Realizing Rational and Competitive Land Use in Asia, Africa, South and North America, and Europe: A Critique to the Theories of Nobel Laureate Schultz and Nominee Hirschman

'This powerful work written with competence and passion by Dr Jian-Ming Zhou deserves the utmost attention of the policy makers who take decisions on agriculture throughout the world' Ex-Italian Premier Prof Giuliano Amato. The book challenges Schultz’s assertions: (1) small farmers are rational; (2) low income countries saddled with traditional agriculture do not have the problem of many farmers leaving agriculture for nonfarm jobs; (3) part-time farming can be efficient; (4) economies of scale do not exist in agriculture; and (5) investment in human capital counts much more than institutional changes and is the key to agricultural growth. It reveals that after the first land reform of distributing land to small farmers, the irrational and polyopolistic land use by able-bodied part-time and absent farmers earning higher offfarm income but unwilling to lease the under-producing land beyond their family consumption need to full-time farmers, has been a global obstacle with both public and private land ownership, traditional and modern agriculture, fragmented small and consolidatorily enlarged land, low and high income economies, food under-self-sufficiency and overproduction, and developing and developed countries, even if land property rights have been well defined and sale/lease allowed. [Polyopoly is invented by the author to denote the control of a resource by many sellers in contrast to monopoly (by one seller) and oligopoly (by a few sellers)]. It has harmed agriculture, rural development, income distribution, government expenditure, competition, trade, environment, etc. It has become the most fundamental microeconomic root of the three persisting global macroeconomic problems: food under-selfsufficiency, overproduction and agricultural protectionism. Hirschman has ignored that this obstacle has hampered the linkage effects. Evidences in Asia; Africa; Latin America; Central-Eastern Europe and Central Asia; Western Europe; North America and Oceania are presented. Revising relevant US and Western European legislations, it provides effective and appropriate Proposals to, without affecting private land ownership, simultaneously reach eight aims: (1) minimize/abolish/prevent protectionism, while (2) avoiding overproduction and (3) irrational production abandonment; (4) boost competitive full-time large farmers, whereas (5) not crowding part-time and absent small farmers out of agriculture; (6) reach/maintain basic self-sufficiency in cereals, meanwhile (7) promoting multi-functionality of other agricultural and rural sectors and (8) improving the environment. They would be useful also for public land ownership. Hence launching a second land reform - land use reform.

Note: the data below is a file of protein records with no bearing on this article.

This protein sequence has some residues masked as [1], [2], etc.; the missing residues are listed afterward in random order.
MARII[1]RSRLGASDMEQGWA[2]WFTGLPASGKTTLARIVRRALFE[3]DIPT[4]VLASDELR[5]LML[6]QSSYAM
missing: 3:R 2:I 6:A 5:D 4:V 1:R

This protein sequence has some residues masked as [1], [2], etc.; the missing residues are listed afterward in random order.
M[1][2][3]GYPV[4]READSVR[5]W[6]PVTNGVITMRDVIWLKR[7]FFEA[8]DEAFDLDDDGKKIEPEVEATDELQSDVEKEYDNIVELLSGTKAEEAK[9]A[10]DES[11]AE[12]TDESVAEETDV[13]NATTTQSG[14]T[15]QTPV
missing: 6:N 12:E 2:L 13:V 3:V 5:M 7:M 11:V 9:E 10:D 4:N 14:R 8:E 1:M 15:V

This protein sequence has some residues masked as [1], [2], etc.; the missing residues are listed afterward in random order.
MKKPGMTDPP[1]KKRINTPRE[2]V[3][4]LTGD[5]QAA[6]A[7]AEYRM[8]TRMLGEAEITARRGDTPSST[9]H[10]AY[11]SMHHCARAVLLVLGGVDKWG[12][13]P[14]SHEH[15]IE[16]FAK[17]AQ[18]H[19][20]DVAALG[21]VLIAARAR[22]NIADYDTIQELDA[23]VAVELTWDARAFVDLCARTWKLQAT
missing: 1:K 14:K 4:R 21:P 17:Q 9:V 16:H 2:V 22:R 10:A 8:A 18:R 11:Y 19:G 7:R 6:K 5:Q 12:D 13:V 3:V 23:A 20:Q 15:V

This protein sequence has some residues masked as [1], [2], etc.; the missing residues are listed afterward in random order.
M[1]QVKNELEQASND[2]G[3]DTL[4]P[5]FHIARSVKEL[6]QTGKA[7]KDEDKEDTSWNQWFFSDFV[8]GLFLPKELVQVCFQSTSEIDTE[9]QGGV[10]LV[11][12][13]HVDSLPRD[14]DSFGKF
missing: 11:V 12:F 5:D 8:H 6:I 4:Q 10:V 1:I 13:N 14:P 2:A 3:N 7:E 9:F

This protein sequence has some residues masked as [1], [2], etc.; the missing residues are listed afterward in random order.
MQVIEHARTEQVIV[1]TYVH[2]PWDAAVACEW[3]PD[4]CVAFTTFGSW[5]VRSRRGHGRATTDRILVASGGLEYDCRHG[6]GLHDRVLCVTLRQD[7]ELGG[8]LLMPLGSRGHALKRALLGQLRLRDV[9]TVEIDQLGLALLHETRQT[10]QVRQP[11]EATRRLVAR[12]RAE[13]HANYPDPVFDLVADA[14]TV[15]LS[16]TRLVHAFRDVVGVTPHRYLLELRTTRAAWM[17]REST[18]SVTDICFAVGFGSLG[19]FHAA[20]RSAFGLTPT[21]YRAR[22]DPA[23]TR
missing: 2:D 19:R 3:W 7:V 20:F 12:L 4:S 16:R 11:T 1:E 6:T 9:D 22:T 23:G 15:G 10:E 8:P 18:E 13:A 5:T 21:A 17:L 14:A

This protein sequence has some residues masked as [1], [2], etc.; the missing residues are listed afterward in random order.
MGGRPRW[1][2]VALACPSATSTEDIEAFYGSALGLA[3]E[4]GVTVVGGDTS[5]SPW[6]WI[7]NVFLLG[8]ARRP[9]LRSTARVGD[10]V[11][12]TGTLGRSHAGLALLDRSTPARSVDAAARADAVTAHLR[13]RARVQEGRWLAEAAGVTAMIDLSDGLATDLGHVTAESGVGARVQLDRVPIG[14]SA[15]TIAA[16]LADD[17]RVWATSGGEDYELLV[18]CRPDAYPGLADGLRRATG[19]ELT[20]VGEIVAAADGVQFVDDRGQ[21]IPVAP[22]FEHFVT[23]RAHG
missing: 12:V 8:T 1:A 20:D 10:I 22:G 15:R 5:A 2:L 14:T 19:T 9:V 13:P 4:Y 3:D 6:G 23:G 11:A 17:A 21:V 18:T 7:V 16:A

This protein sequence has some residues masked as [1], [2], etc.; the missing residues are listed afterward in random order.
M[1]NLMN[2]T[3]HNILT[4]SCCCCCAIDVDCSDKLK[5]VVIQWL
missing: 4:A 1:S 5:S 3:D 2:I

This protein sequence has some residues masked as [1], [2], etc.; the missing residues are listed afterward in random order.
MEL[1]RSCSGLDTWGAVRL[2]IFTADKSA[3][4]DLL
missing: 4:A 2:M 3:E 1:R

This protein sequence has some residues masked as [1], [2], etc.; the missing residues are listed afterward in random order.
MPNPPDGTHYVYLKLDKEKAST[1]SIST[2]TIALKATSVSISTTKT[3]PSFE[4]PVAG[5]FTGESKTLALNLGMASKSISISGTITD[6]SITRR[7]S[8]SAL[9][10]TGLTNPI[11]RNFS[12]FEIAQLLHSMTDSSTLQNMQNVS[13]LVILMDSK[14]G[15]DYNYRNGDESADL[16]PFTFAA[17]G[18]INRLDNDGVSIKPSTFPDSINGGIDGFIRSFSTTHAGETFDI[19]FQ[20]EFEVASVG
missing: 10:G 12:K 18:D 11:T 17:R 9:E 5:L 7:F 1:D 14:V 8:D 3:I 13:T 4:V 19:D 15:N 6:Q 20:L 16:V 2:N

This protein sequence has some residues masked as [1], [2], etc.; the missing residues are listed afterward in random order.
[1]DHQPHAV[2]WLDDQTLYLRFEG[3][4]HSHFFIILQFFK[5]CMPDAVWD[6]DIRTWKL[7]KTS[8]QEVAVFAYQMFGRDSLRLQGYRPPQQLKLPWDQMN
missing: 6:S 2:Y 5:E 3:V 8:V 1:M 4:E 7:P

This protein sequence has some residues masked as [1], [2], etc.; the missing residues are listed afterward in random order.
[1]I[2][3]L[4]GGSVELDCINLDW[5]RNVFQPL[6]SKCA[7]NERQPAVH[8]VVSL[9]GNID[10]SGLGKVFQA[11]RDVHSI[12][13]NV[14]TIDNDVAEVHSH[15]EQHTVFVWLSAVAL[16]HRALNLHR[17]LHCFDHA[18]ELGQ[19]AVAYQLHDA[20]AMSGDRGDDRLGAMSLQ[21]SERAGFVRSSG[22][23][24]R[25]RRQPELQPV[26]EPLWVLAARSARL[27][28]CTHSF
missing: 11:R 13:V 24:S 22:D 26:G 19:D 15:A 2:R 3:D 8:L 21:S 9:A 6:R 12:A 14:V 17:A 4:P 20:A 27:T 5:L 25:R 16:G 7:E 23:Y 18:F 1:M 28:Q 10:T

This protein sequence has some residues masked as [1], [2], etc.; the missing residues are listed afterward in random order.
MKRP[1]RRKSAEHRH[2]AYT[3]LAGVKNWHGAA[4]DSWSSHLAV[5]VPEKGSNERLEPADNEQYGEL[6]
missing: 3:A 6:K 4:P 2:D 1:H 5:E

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Book/ Chapter
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ISBN 978-88-89507-06-3 (Other)
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JEL Codes:
B31; F13; F51; Q01; Q15; Q17; Q18; R14
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 Record created 2017-04-01, last modified 2018-01-23

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